uk ru en

LEGAL ALLIANCE, founded in 1995, is today one of the leading Ukrainian law firms specializing in legal support to pharmaceutical companies doing business in Ukraine and CIS countries.

OUR CLIENTS represent the following industries: pharmaceuticals, medical devices, consumer goods, medicine, cosmetics, para-pharmaceuticals, chemistry, biotechnology, agriculture and food products.

LEADING ASSOCIATIONS — AIPM Ukraine, APRaD as well as the EBA Healthcare Committee have chosen Legal Alliance as their legal advisor.

​Review of the Annual Report of the Antimonopoly Committee of Ukraine on the Pharmaceutical Industry

Andrii Gorbatenko, Legal Alliance Company, associated partner


The Antimonopoly Committee of Ukraine issued a report for 2016. The first thing that catches our eye is form of the report. This is the first report of the Antimonopoly Committee of Ukraine, and indeed the first report of a state body (at least from those that I have seen) presented in a graphic illustrative form.

The report is very interesting, as it contains a lot of cognitive information about the markets of Ukraine and the factors that influence competition on them. If we fully analyse the report, this publication will be as long as at least a brochure, and to print it, it would be necessary to cut down 2 hectares of forest. Therefore, we will concentrate only on the aspects of the report devoted to the analysis of the pharmaceutical markets.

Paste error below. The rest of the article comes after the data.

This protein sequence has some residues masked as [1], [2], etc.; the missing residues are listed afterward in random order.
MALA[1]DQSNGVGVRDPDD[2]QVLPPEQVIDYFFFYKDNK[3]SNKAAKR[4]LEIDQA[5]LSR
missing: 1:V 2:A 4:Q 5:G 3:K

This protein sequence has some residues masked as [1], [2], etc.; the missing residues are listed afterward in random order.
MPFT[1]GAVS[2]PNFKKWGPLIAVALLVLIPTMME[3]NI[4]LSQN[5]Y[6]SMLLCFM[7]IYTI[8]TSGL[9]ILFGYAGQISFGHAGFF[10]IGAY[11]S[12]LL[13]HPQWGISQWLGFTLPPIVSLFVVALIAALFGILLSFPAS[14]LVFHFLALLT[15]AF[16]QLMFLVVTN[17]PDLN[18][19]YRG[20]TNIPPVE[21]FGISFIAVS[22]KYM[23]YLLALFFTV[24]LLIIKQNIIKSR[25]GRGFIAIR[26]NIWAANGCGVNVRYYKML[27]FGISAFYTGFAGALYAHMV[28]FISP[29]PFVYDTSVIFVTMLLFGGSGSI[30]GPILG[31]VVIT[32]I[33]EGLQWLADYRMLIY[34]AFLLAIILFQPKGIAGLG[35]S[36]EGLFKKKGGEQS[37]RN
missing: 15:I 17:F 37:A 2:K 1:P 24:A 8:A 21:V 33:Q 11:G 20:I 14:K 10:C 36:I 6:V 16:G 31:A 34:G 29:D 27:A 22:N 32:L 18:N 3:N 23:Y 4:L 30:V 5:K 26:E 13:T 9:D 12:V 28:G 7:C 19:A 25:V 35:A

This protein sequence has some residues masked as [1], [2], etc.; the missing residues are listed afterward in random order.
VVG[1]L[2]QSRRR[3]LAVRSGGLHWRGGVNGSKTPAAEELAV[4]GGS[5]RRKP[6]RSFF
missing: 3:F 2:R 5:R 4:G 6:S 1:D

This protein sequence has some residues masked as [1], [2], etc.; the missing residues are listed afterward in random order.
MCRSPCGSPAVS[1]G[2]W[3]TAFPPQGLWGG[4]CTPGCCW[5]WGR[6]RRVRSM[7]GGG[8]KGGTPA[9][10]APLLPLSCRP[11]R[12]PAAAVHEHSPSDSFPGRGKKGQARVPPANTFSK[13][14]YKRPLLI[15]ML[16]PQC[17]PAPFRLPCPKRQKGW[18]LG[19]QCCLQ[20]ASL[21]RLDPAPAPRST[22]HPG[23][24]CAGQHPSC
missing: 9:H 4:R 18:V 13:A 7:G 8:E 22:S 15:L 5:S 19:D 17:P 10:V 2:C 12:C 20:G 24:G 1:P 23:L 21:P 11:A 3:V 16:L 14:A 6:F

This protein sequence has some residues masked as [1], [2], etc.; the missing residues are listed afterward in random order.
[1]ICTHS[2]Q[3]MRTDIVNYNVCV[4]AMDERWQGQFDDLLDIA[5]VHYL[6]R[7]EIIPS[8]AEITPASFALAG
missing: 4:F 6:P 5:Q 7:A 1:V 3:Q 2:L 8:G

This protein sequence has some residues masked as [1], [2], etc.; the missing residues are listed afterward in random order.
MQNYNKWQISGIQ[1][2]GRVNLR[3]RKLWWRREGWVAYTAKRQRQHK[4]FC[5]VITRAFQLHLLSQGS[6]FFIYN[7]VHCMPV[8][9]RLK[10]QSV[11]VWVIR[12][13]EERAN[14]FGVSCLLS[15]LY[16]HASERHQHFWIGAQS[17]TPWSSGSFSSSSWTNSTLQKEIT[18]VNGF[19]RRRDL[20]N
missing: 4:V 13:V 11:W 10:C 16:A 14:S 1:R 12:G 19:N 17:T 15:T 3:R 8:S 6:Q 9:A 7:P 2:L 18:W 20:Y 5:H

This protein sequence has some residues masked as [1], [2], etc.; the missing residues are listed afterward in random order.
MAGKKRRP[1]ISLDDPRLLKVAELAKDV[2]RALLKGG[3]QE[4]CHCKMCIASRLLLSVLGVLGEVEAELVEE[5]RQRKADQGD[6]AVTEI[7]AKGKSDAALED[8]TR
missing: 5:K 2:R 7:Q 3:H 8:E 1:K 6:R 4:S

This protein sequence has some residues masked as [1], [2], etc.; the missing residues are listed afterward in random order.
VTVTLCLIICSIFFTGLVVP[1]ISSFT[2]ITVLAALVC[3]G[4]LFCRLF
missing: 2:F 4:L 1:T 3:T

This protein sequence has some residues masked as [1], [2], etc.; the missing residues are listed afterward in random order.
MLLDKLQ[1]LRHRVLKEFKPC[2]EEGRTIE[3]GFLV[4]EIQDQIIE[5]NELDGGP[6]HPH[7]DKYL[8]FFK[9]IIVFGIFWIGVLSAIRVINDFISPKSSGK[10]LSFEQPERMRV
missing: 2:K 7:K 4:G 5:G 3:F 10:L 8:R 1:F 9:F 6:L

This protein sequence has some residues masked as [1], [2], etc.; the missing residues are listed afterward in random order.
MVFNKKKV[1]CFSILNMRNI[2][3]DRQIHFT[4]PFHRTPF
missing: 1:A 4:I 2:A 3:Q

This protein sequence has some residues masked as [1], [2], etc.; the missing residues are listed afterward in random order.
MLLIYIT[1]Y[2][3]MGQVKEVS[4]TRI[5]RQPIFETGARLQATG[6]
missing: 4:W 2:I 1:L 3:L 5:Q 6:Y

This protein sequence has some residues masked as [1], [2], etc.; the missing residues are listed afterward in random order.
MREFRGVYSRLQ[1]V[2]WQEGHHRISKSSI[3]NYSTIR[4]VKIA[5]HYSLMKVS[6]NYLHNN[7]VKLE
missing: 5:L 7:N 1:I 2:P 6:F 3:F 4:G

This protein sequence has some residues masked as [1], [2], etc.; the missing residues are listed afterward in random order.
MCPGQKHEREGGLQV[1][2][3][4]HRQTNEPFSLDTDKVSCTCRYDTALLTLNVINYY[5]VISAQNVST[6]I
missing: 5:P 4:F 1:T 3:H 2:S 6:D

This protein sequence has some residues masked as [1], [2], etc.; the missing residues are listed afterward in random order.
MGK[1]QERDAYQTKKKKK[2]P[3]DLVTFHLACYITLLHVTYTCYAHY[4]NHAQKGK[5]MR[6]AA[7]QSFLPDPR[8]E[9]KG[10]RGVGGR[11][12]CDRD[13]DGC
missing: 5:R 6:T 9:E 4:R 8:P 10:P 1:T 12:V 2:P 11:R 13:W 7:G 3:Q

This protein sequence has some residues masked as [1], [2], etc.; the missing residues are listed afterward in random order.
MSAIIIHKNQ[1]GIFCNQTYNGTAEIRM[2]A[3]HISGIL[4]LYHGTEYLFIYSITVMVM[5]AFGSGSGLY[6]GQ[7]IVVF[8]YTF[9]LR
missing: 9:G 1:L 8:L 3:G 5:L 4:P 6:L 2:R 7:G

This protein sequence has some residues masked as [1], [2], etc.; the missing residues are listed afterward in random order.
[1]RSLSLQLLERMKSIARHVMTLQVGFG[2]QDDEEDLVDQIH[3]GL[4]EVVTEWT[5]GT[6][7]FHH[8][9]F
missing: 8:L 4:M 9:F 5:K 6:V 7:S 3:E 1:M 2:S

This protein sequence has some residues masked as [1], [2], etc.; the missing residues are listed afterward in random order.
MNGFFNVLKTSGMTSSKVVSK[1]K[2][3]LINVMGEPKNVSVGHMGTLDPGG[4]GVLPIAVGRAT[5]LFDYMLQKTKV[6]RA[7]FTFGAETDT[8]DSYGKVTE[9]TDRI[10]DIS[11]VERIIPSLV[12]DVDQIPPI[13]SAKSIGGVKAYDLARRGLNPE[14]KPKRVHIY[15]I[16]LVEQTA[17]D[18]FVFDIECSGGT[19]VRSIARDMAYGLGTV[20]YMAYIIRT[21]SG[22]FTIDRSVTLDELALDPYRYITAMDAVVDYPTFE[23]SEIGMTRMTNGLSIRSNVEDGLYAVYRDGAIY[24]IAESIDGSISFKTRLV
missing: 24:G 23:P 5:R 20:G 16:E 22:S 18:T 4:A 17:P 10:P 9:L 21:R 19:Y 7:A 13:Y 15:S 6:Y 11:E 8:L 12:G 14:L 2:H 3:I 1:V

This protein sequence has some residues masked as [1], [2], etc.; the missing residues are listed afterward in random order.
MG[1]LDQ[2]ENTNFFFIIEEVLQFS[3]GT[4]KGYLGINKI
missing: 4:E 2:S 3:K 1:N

The report highlighted key issues that adversely affected the competition in the pharmaceutical market in 2016. A number of the problems are tendentious in nature, thus they can also be considered issues the Committee will solve in 2017.

In particular, according to the Antimonopoly Committee of Ukraine, high material and technical requirements to storage facilities established by licensing conditions led to the concentration of market power in hands of the largest market operators. To mitigate the negative impact of this factor on competition, the Antimonopoly Committee of Ukraine suggested that developers of new licensing conditions for wholesale trade in medicinal products provide for a transition period that will allow business entities to adapt to new requirements. This proposal was taken into account by the developers. In such matters usually it is not easy to find a "golden mean", since high material and technical requirements are dictated by harsh necessity to ensure proper control over quality and safety (of production, consumer, environment, etc.). Moreover, in the event of a change in the licensing conditions for the wholesale trade in medicinal products, it was a question of introducing universally recognized standards of good distribution practices (GDP).